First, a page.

oil. My girlfriend said that the airline received 150,000 applications for
2,000 open jobs during a however-long stretch. So the [two-part] question: Do
you think Southwest is a national airline now, and did they get there without
the right company name?
RIES: Sure! Both things are true. One, Southwest is a national airline; and two, "Southwest" is a bad name.
And you might say: "Well, wait a minute. You're saying the name is important." Yes, I say the name [of the company or product] is important. But go back in history. Who was Southwest's competition? You know what? They didn't have any. For decades, there wasn't a single no-frills airline. So, if you're the only bar in town, people are not gonna stop drinking because you have a bad name!
GREGORSKY: Gotcha. Yep.
RIES: In the case of Eastern [circa 1972], they were competing with American, United, Delta and a handful of other airlines. So in Eastern's case, they had a competitive problem. In Southwest's case [15 or 25 years ago], they didn't have a competitive problem. Now, if somebody had jumped in years ago -- when Southwest was just getting started -- with the same strategy but a better name, they could've won the battle. Jack and I argued with Continental Airlines about the same thing -- we wanted Continental to compete against Southwest, but with a national name: Continental.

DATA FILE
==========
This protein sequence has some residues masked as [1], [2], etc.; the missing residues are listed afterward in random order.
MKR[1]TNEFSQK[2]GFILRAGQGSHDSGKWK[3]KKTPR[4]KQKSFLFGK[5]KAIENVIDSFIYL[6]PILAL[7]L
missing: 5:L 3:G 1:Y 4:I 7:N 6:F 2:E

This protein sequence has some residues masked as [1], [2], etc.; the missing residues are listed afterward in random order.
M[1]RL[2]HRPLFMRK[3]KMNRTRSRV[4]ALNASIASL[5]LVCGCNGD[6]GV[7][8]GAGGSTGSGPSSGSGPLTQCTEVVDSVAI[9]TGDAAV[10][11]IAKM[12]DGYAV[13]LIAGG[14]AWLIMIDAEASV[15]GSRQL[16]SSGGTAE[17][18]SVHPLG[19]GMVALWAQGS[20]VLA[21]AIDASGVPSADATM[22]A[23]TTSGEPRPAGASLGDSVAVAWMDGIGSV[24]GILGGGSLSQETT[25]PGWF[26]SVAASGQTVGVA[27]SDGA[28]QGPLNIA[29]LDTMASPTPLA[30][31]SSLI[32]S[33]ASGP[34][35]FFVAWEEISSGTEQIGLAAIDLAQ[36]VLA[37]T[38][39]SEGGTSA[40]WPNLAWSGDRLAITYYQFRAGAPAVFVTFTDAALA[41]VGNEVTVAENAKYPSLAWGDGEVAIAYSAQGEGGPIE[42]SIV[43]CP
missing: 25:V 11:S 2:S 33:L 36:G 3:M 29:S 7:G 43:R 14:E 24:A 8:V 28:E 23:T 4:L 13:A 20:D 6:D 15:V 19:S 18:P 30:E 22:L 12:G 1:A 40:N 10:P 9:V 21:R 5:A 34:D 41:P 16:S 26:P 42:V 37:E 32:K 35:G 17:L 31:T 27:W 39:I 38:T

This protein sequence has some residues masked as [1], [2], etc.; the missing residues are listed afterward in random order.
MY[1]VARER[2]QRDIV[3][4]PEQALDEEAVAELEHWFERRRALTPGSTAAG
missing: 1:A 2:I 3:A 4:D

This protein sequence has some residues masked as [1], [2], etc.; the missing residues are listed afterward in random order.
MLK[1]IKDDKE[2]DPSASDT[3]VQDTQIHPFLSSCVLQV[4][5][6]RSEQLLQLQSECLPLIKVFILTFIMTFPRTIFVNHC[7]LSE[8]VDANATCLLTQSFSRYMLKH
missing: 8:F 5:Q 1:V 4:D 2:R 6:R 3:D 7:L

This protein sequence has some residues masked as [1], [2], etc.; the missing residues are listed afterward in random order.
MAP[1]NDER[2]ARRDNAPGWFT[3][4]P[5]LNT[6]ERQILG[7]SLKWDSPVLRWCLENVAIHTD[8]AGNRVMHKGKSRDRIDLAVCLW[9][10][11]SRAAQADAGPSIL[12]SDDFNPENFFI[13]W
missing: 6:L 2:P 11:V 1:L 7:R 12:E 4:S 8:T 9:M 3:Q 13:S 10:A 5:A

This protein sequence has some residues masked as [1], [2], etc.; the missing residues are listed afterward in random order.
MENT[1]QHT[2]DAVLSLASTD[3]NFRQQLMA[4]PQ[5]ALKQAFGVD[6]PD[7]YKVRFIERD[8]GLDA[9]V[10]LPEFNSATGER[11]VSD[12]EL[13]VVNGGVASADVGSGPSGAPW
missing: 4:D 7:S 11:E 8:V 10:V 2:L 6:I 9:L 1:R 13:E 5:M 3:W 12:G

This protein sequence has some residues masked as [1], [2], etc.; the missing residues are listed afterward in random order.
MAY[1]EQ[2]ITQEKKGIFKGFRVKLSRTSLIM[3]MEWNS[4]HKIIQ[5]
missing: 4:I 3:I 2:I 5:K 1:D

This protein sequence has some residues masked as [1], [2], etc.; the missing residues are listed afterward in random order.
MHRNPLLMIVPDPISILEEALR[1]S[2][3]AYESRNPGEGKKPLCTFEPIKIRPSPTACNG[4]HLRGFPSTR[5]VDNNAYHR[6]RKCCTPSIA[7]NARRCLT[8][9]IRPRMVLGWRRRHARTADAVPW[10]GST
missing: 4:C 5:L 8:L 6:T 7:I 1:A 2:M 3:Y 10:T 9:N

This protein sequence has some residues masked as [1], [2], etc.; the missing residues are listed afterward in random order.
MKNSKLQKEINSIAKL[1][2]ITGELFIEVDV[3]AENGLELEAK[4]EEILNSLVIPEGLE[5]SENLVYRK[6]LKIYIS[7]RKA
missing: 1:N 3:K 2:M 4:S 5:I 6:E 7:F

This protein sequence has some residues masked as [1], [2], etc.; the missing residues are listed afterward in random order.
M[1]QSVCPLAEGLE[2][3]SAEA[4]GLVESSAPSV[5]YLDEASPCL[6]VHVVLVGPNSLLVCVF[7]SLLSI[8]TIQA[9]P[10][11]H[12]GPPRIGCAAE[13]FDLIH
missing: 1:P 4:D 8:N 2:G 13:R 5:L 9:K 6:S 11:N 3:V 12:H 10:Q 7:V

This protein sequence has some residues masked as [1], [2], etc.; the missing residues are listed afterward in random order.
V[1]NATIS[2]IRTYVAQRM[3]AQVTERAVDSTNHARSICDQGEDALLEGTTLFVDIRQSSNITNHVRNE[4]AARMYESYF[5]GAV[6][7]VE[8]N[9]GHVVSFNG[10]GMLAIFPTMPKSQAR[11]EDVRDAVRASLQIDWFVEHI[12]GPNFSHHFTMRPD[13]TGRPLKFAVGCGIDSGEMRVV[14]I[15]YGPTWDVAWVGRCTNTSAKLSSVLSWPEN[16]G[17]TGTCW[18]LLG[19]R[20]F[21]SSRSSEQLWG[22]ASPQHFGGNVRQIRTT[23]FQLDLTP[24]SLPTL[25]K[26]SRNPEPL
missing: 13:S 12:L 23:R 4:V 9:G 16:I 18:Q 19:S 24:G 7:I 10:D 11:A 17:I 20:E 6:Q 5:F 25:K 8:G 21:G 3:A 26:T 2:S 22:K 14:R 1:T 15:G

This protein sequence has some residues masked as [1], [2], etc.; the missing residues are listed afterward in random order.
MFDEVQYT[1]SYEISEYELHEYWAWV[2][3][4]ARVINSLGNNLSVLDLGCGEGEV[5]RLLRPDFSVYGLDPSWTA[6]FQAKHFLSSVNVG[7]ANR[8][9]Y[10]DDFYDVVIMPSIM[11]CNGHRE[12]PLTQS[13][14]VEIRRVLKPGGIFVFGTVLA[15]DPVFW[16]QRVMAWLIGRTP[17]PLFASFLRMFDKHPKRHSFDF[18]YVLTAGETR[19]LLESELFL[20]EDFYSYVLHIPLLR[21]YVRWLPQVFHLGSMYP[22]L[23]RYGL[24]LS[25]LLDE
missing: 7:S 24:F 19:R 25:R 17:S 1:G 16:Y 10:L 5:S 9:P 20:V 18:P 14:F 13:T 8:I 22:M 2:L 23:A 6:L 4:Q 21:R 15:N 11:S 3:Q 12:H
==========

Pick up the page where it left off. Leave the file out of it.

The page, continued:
GREGORSKY: When were you making that argument?
RIES: The day Continental hired an executive from Southwest that we knew very well -- it was sometime in the ‘80s. It wasn't "early," but it was before AirTran and Jet Blue. And look at how relatively successful they have become.
GREGORSKY: AirTran was able to recover from the disaster of May '96, when they were "ValuJet" [and Flight 592 went right into the Everglades after a fire broke out on-board].
RIES: And one of the reasons for [the recovery] is they bought AirTran to change their name. It was a good move. Today, AirTran is an airline run by ValuJet executives.
Need Some Background?
You are viewing the "Companies and Strategy" sidebar to an extensive interview of Al Ries published in March 2006. He is the author of Focus and co-author of 10 other books, including Positioning: The Battle for Your Mind, Marketing Warfare and The 22 Immutable Laws of Branding. Twelve years ago, he and daughter Laura started Ries & Ries. They consult with Fortune 500 companies and give seminars around the world. Best way for you to keep current on Al's thinking is via the monthly marketing column he writes for Advertising Age. In 1999, PR Week named Ries one of the hundred most influential public-relations people of the 20th century. Interviewer Frank Gregorsky is a long-time text and sound editor -- contact him via FrankGregorsky@aol.com or 703-849-8068.
To view the longer Q&A with Al Ries, use this link: